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Climate Breakthrough Award 2022

Our Founder, James Irungu Mwangi, is a recipient of the prestigious 2022 Climate Breakthrough Award!

 

The Rockefeller Foundation’s grant

Through our fiscal sponsors Dalberg Catalyst, we are thrilled to announce CAP-A as one of the recipients of The Rockefeller Foundation’s grant to Scale Indigenous and Regenerative Agriculture Practices Globally

Climate change can make or break Africa

With “climate change” and “Africa”, the image that comes to mind most, is one of victimhood: Africa, barely contributed to causing climate changes, yet bears the brunt disproportionally, and has limited buffers to deal with the consequences. Though the above is true, we at the Climate Action Platform for Africa (CAP-A) are convinced this is only part of the story.

Africa has everything to not just a hapless climate victim, but be the world’s climate vanguard. The continent’s unique assets of massive untapped renewable energy potential, the world’s youngest and fastest growing workforce, and available land, nature and minerals, make it an ideal place to undertake the activities the world needs to avoid a climate catastrophe: manufacturing goods and services with no or low embedded emissions and removing carbon at scale. Its endowments, low unit costs and very low existing emissions enable Africa to be a very cost-competitive location for climate action.

Climate action in Africa is not just possible and potentially highly competitive, it is indispensable: the world needs Africa to be net negative to achieve net zero global ambitions by 2050. Conversely, Africa needs climate action as a driver for economic transformation and job creation at scale, driving stability and prosperity for all.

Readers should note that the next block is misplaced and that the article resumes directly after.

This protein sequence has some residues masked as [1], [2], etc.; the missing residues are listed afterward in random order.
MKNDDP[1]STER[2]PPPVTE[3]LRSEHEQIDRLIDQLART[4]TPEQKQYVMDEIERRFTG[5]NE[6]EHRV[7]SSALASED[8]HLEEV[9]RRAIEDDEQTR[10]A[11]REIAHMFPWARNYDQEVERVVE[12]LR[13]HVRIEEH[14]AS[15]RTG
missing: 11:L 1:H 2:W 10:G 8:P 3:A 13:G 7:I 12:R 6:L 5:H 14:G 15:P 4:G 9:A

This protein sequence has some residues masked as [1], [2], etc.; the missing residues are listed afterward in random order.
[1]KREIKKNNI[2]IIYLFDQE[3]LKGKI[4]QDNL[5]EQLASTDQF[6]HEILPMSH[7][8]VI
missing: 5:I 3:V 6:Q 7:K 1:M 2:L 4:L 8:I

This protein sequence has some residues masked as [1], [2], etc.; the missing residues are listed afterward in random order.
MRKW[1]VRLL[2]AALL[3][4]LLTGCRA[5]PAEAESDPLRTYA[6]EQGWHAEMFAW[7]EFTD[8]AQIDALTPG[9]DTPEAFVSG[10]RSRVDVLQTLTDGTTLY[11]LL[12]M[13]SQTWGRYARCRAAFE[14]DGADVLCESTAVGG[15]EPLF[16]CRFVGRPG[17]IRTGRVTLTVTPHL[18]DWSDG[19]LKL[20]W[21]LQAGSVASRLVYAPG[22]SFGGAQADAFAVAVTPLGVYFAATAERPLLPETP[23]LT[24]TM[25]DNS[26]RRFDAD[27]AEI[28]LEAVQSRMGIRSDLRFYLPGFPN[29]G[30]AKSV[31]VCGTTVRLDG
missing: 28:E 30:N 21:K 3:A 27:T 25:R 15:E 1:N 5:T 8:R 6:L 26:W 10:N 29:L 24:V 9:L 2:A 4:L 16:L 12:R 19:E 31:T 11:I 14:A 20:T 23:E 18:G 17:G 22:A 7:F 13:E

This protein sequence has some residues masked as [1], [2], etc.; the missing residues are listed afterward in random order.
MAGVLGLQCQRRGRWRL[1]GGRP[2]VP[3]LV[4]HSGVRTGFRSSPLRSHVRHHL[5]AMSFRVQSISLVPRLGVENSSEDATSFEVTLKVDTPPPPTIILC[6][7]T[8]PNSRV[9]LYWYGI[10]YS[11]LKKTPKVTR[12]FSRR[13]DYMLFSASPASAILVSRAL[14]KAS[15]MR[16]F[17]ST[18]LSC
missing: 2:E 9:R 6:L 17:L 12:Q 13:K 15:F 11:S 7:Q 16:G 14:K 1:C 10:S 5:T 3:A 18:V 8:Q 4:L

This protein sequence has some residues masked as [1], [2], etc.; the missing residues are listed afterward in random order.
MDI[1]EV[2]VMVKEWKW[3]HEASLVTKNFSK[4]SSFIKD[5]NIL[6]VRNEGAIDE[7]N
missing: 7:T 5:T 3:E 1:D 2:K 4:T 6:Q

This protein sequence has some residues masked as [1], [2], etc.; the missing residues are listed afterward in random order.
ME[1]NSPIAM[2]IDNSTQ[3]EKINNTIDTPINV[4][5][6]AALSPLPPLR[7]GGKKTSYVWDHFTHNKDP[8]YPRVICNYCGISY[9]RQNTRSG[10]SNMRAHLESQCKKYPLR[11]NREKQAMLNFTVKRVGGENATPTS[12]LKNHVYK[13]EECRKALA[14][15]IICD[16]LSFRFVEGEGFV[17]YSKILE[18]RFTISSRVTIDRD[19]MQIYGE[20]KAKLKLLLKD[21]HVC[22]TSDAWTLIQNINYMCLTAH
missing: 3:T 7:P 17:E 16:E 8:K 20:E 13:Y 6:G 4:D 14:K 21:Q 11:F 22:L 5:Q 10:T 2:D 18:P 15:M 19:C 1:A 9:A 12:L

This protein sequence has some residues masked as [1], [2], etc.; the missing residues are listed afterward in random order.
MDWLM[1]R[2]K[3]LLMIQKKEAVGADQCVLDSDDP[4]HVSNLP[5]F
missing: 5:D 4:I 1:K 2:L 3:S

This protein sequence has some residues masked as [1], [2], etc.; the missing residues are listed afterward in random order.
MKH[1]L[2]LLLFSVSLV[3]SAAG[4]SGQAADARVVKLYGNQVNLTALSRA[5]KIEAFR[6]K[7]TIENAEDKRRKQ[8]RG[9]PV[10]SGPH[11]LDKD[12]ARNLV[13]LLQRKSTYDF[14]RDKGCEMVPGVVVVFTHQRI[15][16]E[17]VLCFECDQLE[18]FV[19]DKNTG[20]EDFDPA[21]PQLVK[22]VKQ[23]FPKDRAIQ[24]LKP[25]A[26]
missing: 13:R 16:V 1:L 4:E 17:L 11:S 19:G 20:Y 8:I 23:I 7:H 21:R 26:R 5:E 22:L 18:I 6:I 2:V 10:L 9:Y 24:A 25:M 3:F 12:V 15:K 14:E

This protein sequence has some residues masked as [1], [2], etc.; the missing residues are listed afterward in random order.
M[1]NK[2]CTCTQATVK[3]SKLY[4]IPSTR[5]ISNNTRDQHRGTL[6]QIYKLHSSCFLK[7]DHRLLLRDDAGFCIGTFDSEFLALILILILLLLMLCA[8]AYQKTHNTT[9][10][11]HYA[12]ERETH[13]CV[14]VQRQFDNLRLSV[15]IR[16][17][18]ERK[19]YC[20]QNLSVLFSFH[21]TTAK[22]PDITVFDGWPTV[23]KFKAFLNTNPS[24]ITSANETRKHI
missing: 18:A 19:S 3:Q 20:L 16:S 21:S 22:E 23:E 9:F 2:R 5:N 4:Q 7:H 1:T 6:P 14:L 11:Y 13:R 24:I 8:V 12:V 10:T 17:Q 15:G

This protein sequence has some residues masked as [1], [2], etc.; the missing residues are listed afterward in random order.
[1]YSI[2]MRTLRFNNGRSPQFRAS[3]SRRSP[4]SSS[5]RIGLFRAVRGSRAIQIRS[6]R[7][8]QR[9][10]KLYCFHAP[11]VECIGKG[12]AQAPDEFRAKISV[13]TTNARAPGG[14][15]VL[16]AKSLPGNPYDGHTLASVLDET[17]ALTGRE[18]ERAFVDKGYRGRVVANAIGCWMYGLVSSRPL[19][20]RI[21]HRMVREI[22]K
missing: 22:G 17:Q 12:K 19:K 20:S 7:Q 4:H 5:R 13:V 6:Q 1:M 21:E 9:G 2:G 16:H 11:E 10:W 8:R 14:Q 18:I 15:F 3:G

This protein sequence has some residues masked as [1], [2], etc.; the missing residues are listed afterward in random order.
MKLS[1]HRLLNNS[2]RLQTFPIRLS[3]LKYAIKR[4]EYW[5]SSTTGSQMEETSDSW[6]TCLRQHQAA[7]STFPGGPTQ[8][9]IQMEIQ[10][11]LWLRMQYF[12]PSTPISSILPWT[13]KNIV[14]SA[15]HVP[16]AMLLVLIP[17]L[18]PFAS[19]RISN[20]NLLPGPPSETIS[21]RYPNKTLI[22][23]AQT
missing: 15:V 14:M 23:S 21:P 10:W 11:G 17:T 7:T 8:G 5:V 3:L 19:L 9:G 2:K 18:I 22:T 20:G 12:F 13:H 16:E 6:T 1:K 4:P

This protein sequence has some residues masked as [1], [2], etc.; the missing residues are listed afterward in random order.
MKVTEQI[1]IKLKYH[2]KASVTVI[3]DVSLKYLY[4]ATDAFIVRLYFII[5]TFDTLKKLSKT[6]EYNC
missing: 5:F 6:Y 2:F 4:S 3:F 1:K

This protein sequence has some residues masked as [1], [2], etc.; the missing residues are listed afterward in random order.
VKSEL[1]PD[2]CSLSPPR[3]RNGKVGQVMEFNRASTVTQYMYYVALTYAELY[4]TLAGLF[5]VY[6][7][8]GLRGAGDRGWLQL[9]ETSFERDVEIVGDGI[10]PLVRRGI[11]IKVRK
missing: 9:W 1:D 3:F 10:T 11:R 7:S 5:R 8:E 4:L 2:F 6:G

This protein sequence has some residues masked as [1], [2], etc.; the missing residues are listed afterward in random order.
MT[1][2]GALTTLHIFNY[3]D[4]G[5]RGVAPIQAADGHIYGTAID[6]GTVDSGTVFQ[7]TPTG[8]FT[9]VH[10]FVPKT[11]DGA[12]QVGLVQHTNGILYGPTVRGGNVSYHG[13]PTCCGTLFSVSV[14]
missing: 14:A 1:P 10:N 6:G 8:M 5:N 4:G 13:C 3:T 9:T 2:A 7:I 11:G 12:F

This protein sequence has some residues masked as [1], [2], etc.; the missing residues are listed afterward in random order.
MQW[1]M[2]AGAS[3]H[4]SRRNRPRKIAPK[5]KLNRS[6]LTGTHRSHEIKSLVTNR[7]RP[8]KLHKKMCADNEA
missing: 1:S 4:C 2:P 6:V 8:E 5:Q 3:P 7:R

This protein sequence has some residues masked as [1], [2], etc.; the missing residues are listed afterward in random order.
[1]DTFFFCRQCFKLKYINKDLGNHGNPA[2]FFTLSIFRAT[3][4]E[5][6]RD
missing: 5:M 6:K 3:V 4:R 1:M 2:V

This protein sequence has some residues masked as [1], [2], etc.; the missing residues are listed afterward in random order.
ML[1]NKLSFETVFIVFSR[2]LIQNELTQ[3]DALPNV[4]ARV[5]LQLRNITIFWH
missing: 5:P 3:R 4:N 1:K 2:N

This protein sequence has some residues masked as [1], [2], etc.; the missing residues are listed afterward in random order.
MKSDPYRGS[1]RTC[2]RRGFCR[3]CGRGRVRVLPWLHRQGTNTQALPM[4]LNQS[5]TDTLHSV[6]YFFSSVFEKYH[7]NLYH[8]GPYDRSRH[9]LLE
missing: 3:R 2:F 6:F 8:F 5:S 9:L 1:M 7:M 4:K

Like everywhere else in the world, the transition to a green economy does not happen out of its own accord. It needs concerted effort, identifying, quantifying, prioritising and realising the most viable opportunities for each community and location. At present, climate action in Africa does not receive sufficient attention – neither within the continent nor from (potential) global partners. CAP-A exists to change that and make scalable climate action in Africa a compelling and attractive proposition for all.

There are viable pathways that allow for Africa's assets to generate
economic value and livelihoods through climate action.

Africa is home to 3 key assets

These assets drive three viable and compelling climate action pathways for growth

Reframing Climate Action: Towards a more inclusive and sustainable future

From commentary to case studies, James Mwangi shared a wealth of knowledge on rethinking Africa’s role in advancing climate change mitigation and resilience. It was equally refreshing to have been joined by Sue Szabo for an enlightening dialogue.

Blue Ventures – Madagascar Replenishing marine resources and saving marine conservation challenges through Local Marine Management ventures.

Gorongosa National Park – Mozambique Investing in people to restore vast ecosystems, combat climate change and secure biodiversity. Conservation and climate action, climate resilient rural livelihoods and education and health.

Koko Networks – Kenya, Rwanda Cookstoves with renewable cooking fuel which are cleaner and cheaper than kerosene or charcoal, thanks to its use of a smart fuel system and revenue from carbon credits.

Reliance Compost – South Africa Converting green city waste to compost.

Sistema Bio – Kenya Converting farm waste to renewable energy and fertilizer. Using revenue from carbon credits to reduce the costs of systems to farmers.

SunCulture – Kenya Steady water supply for farming through solar powered irrigation systems. Using revenue from carbon credits to reduce the costs of systems to farmers.

What We Do

Data analytics and visualisation

Building evidence to develop a relevant, Africa-centric fact base, enabling decision makers identify, quantify and prioritise climate action.

Narrative and advocacy

Broadening, deepening and strengthening African voices on climate, in particular on climate action opportunity.

Proof of concept

  • Smallholder farmers as climate entrepreneurs and
  • Engineered removal